Proceedings on the Workshop of Remote Sensing Methods for Change Detection and Process Modelling, 18-19 November 2010, University of Cologne, Germany, Kölner Geographische Arbeiten, 92, pp. 109-115
# 6
Roeloffs, Anna • Linstädter, Jörg • Wiatr, Thomas • Reicherter, Klaus • Weniger, Gerd-Christian
Abstract: Caves and rock shelters are important archives for archaeological research. Prehistoric men not only sheltered in caves but also set up camps in open-air locations. Over the last 15 years a joint research group, comprising INSAP (Institut National des Sciences de l’Archéologie et du Patrimoine du Maroc), KAAK (Kommission für Archäologie Außereuropäischer Kulturen, German Archaeology Institute) and the University of Cologne, has been carrying out surveys and excavations in the area of the Eastern Rif (NE-Morocco). Huge parts of the vast working area are poorly accessible and it is now realised that the whole area can only be covered using a remote sensing approach.The aim of this project is to integrate high resolution topographical, visual and geological data in order to develop models so that site locations can be predicted. Information from remote sensing (satellite image) and Geographic Information System (GIS) is used to identify an area in which carstic caves can occur and caves featuring archaeological remains may be located. The intersection of geological and topographical maps with QuickBird satellite imagery can then be used to quantify different features of identified caves. Based on the partially existing fans of sediment in front of the carstic caves, potential locations of caves in the defined area could be discovered.
Proceedings on the Workshop of Remote Sensing Methods for Change Detection and Process Modelling, 18-19 November 2010, University of Cologne, Germany, Kölner Geographische Arbeiten, 92, pp. 121-129
# 7
Pastoors, Andreas • Weniger, Gerd-Christian
Abstract: Prehistoric archaeology is an object-oriented discipline. Archaeological objects like stone tools, bone tools or pieces of mobile art embed human behaviour. A central task of prehistoric research is to decode this information in order to reconstruct ancient human behaviour. This premise affords a defined set of tools for analysis and documentation to describe and evaluate particularly the shape of the object and its surface modifications manufactured by humans. Basis for all types of analysis is therefore a precise visual description of the object. This documentation forms part of the scientific process and should follow a generally accepted convention. Only when these rules are respected, a standardised and reproducible recognition of the object becomes possible.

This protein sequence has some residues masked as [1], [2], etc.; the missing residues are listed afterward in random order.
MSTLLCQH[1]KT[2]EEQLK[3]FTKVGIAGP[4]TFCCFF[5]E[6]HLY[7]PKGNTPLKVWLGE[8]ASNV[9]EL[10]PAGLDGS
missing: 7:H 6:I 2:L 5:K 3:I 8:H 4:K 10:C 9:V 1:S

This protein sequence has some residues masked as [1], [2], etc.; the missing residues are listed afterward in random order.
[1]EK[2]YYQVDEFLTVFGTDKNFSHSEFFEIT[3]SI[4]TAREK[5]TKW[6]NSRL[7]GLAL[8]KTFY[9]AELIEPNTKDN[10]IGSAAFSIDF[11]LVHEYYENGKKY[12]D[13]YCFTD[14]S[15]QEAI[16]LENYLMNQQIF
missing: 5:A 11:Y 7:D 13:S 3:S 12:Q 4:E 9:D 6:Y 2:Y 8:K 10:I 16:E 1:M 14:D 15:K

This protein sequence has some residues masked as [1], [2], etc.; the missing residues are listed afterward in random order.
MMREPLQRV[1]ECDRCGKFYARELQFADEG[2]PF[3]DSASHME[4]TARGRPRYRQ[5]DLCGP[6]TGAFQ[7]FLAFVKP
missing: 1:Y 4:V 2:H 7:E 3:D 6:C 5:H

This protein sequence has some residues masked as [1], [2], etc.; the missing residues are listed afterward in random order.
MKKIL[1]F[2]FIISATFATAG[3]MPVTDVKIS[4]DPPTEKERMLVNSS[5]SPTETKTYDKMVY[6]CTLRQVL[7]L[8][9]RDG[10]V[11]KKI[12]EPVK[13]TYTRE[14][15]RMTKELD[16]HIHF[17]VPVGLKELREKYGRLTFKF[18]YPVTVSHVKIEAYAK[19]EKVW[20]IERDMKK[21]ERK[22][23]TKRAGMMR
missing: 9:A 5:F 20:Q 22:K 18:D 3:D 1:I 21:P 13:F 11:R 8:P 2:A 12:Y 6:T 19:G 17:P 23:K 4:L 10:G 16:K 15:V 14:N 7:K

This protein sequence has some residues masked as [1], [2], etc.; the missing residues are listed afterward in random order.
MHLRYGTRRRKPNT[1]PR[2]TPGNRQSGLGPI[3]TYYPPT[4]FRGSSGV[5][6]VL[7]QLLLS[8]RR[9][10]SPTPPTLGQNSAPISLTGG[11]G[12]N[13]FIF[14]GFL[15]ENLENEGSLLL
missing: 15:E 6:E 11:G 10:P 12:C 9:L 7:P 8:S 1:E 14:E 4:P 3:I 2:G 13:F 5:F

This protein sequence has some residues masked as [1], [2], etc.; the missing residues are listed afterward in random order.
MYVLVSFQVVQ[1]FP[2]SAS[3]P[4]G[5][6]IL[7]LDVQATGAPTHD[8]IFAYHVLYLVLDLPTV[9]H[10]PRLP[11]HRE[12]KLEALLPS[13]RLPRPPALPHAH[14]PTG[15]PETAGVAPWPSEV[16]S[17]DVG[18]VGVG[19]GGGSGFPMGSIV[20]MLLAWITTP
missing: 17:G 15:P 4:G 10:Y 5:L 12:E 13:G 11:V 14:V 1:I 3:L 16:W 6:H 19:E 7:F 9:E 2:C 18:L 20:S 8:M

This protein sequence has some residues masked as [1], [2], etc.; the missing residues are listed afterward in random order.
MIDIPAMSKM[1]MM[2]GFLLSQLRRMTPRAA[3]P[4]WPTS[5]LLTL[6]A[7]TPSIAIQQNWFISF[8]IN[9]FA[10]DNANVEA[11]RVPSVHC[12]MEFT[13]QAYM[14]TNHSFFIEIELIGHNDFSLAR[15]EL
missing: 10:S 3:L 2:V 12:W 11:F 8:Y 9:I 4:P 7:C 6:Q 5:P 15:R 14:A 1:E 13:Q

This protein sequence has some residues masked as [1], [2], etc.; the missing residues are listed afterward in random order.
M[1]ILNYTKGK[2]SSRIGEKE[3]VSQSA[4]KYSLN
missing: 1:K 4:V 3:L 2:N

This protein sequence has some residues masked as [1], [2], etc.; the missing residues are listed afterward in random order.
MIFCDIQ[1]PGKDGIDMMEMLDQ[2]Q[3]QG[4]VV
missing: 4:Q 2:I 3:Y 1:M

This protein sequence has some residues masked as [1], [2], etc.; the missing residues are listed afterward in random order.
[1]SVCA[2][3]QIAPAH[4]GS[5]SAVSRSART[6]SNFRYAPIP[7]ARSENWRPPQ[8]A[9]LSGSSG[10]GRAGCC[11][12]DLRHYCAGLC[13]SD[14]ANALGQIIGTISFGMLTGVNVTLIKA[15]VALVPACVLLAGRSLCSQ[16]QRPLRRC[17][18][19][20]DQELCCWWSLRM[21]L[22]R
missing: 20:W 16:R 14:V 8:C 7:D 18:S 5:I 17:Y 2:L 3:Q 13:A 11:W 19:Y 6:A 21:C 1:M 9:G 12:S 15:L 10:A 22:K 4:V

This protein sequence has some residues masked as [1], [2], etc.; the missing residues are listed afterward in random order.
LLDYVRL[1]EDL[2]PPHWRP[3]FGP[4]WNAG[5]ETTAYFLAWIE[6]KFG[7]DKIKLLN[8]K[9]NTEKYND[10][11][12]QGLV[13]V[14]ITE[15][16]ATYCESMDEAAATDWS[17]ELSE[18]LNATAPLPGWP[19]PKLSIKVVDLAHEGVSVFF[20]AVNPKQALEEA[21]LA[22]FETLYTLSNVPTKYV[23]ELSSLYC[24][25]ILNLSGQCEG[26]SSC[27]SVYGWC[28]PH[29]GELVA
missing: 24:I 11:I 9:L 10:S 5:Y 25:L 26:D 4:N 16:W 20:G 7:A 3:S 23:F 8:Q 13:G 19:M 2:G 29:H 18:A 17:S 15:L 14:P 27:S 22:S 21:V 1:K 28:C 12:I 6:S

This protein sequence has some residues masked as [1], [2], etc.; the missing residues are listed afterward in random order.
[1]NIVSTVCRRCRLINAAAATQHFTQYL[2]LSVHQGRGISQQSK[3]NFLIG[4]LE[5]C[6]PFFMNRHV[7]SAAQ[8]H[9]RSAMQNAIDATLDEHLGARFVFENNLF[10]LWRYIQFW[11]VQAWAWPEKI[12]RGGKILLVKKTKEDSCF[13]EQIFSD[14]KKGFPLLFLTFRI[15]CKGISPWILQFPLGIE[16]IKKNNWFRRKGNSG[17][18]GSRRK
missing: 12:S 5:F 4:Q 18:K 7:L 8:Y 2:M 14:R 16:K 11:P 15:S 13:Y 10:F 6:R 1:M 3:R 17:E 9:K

Proceedings on the Workshop of Remote Sensing Methods for Change Detection and Process Modelling, 18-19 November 2010, University of Cologne, Germany, Kölner Geographische Arbeiten, 92, pp. 117-120
# 8
Sui, Haigan • Sun, K. • Gong, Jianya • Xu, C. • Wen, C.
Abstract: Aiming to improve object fragmentation and poor detection results caused by discontinuous segmentation scales in object-level change detection, a new object-level change detection method based on multi-scale segmentation is presented in this paper. Firstly, a convexity model concept to describe target- background characteristics is proposed. This model is used to implement the convexity model-based multi-scale image segmentation, in order to overcome the shortcoming that traditional single-scale image segmentation can hardly synchronously extract the objects within different scales. And then, a change detection approach by analyzing structural characteristics of image objects is introduced, in order to detect the man-made object. Experiments show that the new method is robust and that it provides an advanced tool for quantitative change detection.